breath-hold diving

breath-hold diving

[′breth ‚hōld ‚div·iŋ]
(engineering)
A form of diving without the use of any artificial breathing mixtures.
References in periodicals archive ?
Ergozen describes a patient with subconjunctival hemorrhage associated with ocular barotrauma resulting from the use of swimming goggles during breath-hold diving, and presents preventative measures that can be taken to avoid this traumatic side effect of pressure changes while diving (see pages 296-297).
Freediving, breath-hold diving, or skin diving is a form of underwater diving that relies on the ability to hold their breath until resurfacing, rather than on the use of a breathing apparatus such as scuba gear.
The revisions from November 2014 effect changes in mishap and near-mishap reporting, planning and ORM, breath-hold diving, and calculation of SCUBA air supply.
Presented at: The Physiology of Breath-Hold Diving, Undersea and Hyperbaric Medical Society Workshop.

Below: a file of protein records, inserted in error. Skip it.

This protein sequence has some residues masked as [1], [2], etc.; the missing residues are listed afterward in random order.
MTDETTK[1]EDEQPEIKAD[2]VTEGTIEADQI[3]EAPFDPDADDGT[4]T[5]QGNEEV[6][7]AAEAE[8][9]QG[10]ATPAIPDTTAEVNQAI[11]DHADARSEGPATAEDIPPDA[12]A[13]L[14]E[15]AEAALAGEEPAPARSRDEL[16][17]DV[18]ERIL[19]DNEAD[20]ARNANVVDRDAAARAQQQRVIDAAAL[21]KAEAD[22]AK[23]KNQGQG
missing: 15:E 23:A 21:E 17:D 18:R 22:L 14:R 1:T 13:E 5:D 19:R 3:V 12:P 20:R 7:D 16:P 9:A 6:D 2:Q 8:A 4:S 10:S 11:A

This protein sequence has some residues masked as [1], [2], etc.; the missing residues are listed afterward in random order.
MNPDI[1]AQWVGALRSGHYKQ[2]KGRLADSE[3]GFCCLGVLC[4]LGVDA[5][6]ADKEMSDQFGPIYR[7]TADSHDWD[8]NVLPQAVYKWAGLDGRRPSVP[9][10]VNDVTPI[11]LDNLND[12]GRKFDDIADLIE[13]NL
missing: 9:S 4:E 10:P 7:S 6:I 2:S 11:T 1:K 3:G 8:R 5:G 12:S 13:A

The physiology and pathophysiology of human breath-hold diving.
The new research was conducted by Swedish scientists on 12 healthy volunteers who were trained in breath-hold diving.
No-Limits is banned in competitions by the world federation for breath-hold diving, known as Aida [Association Internationale pour le Developpement de l'Apnee], but still open to record attempts, pushing divers to go deeper and deeper," said Haith.
Safe breath-hold diving requires an appreciation of the risks involved and strategies for protecting yourself.
In freediving, also known as breath-hold diving, the undersea hunter holds his breath for as long as two minutes while stalking prey with a spear.
As a sport, freediving's roots trace back to the late '40s, while the activity of breath-hold diving, freediving as it is commonly referred to today, can be traced back 4,500 years.
He had sent him breath-hold diving on a full stomach, shortly after an evening meal.
Explain to children at a young age what shallow-water blackout is and why they should never practice breath-hold diving